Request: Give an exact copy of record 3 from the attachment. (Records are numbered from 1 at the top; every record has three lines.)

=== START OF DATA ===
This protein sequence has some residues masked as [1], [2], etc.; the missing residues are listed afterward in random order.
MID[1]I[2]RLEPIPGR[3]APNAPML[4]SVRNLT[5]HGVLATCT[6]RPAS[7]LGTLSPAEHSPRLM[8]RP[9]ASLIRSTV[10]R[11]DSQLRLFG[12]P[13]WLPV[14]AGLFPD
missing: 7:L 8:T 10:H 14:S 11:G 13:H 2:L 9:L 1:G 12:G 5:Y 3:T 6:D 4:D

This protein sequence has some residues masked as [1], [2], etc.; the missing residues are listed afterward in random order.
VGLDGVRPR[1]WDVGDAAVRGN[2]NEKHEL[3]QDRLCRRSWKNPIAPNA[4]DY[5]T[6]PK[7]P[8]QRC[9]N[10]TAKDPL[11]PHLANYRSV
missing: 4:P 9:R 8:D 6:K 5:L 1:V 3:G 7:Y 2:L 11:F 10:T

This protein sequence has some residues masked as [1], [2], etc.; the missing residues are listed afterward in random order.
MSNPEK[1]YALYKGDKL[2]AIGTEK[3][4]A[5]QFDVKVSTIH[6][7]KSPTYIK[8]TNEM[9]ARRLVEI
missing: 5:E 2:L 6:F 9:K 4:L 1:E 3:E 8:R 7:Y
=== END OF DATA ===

This protein sequence has some residues masked as [1], [2], etc.; the missing residues are listed afterward in random order.
MSNPEK[1]YALYKGDKL[2]AIGTEK[3][4]A[5]QFDVKVSTIH[6][7]KSPTYIK[8]TNEM[9]ARRLVEI
missing: 5:E 2:L 6:F 9:K 4:L 1:E 3:E 8:R 7:Y